Census conspiracy theories sometimes accompany racist or anti-migrant sentiments. One far-right activist has complained about the television advertisement for the census showing too many non-white people, while another believes the inclusion of Roma people under the heading of "white" is a "trick to fudge statistics".

Much of this misinformation is accompanied by nonsensical legal theories common in the Freeman of the Land movements, which are active in several parts of Ireland. These movements variously claim that governments are corporations, that citizens do not have to do anything unless they actively consent – like pay taxes – and that almost all laws are invalid.

“Our reasons for urging people to not fill out the census is because we want no contract with the government that has actively tried to destroy our people and our way of life over the last two year,” said a group called Anti-Lockdown Ireland.

“If the census people come to your front door pull out your phone and start recording them,” another person said in a widely shared video which has been viewed many thousands of times. “When they tell you you have to fill out the census, you tell them ‘show me the contract with my name and the other party’s name to say I consented to take part in this year’s census’.”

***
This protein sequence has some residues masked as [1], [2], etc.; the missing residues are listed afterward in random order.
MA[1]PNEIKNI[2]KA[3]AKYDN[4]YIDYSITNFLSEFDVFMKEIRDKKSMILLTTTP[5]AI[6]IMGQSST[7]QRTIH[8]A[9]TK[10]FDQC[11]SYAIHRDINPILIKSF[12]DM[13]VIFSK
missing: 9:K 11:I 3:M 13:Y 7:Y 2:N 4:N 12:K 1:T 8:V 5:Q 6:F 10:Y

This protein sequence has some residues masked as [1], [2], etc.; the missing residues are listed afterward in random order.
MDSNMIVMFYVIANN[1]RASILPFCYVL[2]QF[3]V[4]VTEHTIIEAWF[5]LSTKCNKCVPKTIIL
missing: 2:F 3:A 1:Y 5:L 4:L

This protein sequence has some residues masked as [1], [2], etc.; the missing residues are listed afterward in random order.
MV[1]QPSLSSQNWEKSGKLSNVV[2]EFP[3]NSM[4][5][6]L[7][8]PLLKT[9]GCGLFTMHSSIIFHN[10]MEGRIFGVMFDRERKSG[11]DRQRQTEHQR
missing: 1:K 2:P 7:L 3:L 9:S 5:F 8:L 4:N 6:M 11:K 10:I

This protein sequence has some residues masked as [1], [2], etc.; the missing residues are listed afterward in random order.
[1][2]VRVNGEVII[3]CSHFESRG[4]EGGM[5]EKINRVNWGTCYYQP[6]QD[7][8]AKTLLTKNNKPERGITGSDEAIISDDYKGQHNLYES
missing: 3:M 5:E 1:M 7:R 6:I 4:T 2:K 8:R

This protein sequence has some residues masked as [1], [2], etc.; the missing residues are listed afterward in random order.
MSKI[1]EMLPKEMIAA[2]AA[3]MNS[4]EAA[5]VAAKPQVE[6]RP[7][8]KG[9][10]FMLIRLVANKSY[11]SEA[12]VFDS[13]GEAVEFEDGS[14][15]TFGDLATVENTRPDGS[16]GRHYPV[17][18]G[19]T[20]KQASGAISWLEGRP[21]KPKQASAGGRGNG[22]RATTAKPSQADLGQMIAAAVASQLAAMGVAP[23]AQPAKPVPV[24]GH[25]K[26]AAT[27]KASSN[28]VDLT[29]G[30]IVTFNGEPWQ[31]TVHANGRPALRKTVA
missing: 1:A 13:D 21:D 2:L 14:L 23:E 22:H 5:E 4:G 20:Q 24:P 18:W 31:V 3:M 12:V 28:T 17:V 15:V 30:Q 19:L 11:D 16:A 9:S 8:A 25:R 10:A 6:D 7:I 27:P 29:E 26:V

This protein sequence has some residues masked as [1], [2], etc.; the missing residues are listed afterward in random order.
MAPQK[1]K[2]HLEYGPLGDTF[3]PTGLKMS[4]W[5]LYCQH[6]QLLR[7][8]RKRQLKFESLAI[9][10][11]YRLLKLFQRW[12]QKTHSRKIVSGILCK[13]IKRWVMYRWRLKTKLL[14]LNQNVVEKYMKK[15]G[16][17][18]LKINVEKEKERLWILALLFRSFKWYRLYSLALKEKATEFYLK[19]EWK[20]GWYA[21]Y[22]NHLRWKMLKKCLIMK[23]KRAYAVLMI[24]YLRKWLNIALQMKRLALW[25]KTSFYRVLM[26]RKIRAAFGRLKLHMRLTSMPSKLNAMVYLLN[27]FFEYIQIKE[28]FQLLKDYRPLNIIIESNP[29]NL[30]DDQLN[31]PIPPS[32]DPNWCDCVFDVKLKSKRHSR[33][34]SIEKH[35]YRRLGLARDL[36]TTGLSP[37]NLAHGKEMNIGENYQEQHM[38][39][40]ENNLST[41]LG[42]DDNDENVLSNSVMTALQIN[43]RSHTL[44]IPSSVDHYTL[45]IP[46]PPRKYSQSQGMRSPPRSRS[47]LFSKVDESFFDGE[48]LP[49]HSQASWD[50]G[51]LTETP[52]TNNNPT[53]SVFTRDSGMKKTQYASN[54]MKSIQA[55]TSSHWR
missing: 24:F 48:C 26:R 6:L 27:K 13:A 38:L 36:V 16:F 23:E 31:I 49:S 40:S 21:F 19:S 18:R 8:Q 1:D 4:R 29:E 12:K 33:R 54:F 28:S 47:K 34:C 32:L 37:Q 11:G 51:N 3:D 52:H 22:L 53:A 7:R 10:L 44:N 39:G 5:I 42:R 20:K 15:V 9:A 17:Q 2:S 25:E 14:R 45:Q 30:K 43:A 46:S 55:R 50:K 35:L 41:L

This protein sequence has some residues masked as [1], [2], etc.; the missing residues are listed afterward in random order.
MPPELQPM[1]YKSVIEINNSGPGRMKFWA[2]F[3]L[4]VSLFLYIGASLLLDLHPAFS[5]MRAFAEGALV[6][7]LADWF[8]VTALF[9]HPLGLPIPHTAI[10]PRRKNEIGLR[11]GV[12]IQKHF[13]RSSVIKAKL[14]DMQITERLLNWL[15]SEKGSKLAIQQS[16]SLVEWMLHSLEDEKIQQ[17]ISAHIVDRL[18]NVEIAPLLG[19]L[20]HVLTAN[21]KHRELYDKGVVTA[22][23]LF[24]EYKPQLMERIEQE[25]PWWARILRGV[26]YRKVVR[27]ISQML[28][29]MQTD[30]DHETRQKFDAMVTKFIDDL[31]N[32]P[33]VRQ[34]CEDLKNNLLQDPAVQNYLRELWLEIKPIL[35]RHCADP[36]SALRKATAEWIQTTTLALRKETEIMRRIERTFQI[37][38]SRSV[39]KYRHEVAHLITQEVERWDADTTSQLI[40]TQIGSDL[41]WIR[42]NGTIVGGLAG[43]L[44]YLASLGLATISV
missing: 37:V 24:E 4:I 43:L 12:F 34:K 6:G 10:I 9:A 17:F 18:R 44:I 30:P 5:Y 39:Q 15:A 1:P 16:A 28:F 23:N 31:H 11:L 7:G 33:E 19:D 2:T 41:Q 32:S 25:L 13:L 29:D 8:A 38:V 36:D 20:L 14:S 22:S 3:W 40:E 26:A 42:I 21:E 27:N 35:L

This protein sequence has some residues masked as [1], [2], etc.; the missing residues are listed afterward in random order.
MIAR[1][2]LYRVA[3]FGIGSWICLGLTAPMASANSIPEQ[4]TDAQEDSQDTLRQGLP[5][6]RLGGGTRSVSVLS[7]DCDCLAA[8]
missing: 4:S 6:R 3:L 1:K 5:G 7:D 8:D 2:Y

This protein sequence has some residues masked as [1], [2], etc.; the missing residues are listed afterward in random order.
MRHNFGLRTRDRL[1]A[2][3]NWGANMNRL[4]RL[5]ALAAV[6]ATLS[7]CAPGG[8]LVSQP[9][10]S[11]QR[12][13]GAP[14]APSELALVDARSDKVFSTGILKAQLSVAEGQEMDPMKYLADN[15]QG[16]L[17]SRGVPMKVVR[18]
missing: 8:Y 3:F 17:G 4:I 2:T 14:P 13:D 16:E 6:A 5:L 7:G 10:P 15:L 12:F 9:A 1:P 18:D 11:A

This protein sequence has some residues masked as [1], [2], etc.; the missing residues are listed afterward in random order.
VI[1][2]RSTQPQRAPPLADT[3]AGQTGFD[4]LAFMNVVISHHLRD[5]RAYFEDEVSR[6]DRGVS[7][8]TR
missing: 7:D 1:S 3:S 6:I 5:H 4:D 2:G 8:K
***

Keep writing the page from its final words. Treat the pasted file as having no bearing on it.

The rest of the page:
Legal obligation

Irish conspiracy theory groups are not fully united on the matter, however. One prominent activist, who has been involved in protesting outside the homes of politicians and health officials over Covid-19 restrictions and has threatened to perform “arrests” on them, has said people should fill out the census.

“I believe we have friends in the Central Statistics Office. Ok, they may have had the clamps put on them by the Government for the duration of the pandemic. But I do believe those clamps have been lifted,” he told his followers.

These sentiments have drawn an angry reaction from others, including one woman who organised some of the bigger anti-lockdown rallies during the pandemic.

“The same people who have been at the anti-Government rallies for the last two years are now telling you that the guys in the Census aren’t as bad as the other guys and to trust the Government when it comes to the Census. That’s really questionable. This is the Book of Revelations, people are revealing themselves.”

It is difficult to gauge what impact this rhetoric is having on the doorsteps as more than 5,000 census enumerators visit some 2 million homes across the country.

Some census enumerators have complained about abuse from residents but the main gripes seem to relate to pay and working conditions. The CSO says its aware of reports of abuse being shared on social media but that “overall, the public are very supportive of the census and enumerators have made excellent progress”.

“The primary difficulties encountered by census enumerators relate to accessing residents in apartments, gated homes or homes with locked post boxes,” a spokesman said.

The rate of people refusing to complete the census will not be known until after April 3rd. Previous years have seen a “very low incidence of individuals refusing to accept census forms”, the CSO said.

However, it warned that anyone who refuses to fill out a form may face prosecution.

After every census a handful of offenders are prosecuted, mainly to remind people that it is a legal obligation to complete them. In the last three censuses, 14 people have been prosecuted, the CSO said, receiving fines of €150-€1,700.